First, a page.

There are a number of excellent Rod Stewart compilations available emphasizing his Mercury period. There are a couple of multi-disc packages such as The Mercury Anthology released in the 1990s, and 2002's excellent three-disc box of the Reason to Believe: The Complete Mercury Studio Recordings, and a couple of single-disc packages as well, namely Millennium Edition, issued at the beginning of the century. That said, while the The Definitive Collection 1969-1978 won't add anything to the discussion and contains fewer cuts than its predecessors, it is a more tightly focused set than any other single-disc comp, including Millennium Edition, because it only contains hit singles, B-sides, and well-known album tracks -- no filler for more casual or budget-minded fans. And yes, there are some who would argue that Stewart never released weak music while he was with Mercury, but frankly, they'd be wrong -- the Smiler album being a case in point. In any case, for the money, this is an excellent sounding, beautifully chosen set of tracks that provides an introduction to an artist who arrived at Mercury at the top of his game, and eventually, just as he left it for Warner Bros., became a caricature of himself -- as demonstrated by "Do Ya Think I'm Sexy?," also included here -- despite the fact that he remained as talented as ever.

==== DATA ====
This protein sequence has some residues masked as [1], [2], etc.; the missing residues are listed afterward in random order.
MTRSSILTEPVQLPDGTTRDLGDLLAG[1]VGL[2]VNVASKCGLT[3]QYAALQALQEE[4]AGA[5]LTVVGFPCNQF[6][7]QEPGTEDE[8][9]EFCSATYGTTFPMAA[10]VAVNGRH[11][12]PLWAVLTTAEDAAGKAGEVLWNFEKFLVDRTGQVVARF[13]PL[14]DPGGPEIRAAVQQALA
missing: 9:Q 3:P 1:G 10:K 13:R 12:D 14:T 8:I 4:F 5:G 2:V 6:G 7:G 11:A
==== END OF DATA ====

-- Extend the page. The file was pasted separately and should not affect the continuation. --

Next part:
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AllMusic Review by Thom Jurek